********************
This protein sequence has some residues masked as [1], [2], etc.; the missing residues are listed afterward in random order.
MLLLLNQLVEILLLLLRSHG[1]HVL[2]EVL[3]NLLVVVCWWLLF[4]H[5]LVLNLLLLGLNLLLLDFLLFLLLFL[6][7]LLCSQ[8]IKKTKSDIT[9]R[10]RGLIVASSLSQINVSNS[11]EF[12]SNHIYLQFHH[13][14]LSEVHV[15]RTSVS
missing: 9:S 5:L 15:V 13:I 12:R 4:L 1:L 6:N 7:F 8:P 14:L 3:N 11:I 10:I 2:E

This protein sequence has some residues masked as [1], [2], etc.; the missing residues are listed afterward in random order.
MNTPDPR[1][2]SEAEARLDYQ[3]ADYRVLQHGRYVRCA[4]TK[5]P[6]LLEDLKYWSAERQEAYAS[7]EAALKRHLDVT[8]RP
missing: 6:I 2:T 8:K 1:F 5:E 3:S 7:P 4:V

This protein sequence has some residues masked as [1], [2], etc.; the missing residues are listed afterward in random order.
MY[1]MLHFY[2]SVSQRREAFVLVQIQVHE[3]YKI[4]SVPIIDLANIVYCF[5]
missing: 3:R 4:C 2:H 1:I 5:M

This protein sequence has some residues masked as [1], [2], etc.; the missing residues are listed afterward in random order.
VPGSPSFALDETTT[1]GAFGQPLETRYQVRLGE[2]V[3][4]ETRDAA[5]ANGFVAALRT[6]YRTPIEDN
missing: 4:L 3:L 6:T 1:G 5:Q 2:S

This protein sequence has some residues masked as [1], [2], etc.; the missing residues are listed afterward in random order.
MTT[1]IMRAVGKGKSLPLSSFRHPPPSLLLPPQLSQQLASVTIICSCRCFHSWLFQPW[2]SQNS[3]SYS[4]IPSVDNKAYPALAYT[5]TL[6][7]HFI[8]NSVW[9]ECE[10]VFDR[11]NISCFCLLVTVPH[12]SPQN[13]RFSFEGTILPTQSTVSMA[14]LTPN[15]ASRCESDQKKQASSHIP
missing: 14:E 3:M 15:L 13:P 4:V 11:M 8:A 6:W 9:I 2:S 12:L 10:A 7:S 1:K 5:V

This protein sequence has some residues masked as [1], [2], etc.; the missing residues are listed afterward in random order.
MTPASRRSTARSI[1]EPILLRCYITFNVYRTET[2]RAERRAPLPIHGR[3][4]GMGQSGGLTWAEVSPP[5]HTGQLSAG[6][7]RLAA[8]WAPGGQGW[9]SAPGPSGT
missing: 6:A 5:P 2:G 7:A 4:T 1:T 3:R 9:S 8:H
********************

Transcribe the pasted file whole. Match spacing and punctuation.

This protein sequence has some residues masked as [1], [2], etc.; the missing residues are listed afterward in random order.
MLLLLNQLVEILLLLLRSHG[1]HVL[2]EVL[3]NLLVVVCWWLLF[4]H[5]LVLNLLLLGLNLLLLDFLLFLLLFL[6][7]LLCSQ[8]IKKTKSDIT[9]R[10]RGLIVASSLSQINVSNS[11]EF[12]SNHIYLQFHH[13][14]LSEVHV[15]RTSVS
missing: 9:S 5:L 15:V 13:I 12:R 4:L 1:L 6:N 7:F 8:P 14:L 3:N 11:I 10:I 2:E

This protein sequence has some residues masked as [1], [2], etc.; the missing residues are listed afterward in random order.
MNTPDPR[1][2]SEAEARLDYQ[3]ADYRVLQHGRYVRCA[4]TK[5]P[6]LLEDLKYWSAERQEAYAS[7]EAALKRHLDVT[8]RP
missing: 6:I 2:T 8:K 1:F 5:E 3:S 7:P 4:V

This protein sequence has some residues masked as [1], [2], etc.; the missing residues are listed afterward in random order.
MY[1]MLHFY[2]SVSQRREAFVLVQIQVHE[3]YKI[4]SVPIIDLANIVYCF[5]
missing: 3:R 4:C 2:H 1:I 5:M

This protein sequence has some residues masked as [1], [2], etc.; the missing residues are listed afterward in random order.
VPGSPSFALDETTT[1]GAFGQPLETRYQVRLGE[2]V[3][4]ETRDAA[5]ANGFVAALRT[6]YRTPIEDN
missing: 4:L 3:L 6:T 1:G 5:Q 2:S

This protein sequence has some residues masked as [1], [2], etc.; the missing residues are listed afterward in random order.
MTT[1]IMRAVGKGKSLPLSSFRHPPPSLLLPPQLSQQLASVTIICSCRCFHSWLFQPW[2]SQNS[3]SYS[4]IPSVDNKAYPALAYT[5]TL[6][7]HFI[8]NSVW[9]ECE[10]VFDR[11]NISCFCLLVTVPH[12]SPQN[13]RFSFEGTILPTQSTVSMA[14]LTPN[15]ASRCESDQKKQASSHIP
missing: 14:E 3:M 15:L 13:P 4:V 11:M 8:A 6:W 9:I 2:S 12:L 10:A 7:S 1:K 5:V

This protein sequence has some residues masked as [1], [2], etc.; the missing residues are listed afterward in random order.
MTPASRRSTARSI[1]EPILLRCYITFNVYRTET[2]RAERRAPLPIHGR[3][4]GMGQSGGLTWAEVSPP[5]HTGQLSAG[6][7]RLAA[8]WAPGGQGW[9]SAPGPSGT
missing: 6:A 5:P 2:G 7:A 4:T 1:T 3:R 9:S 8:H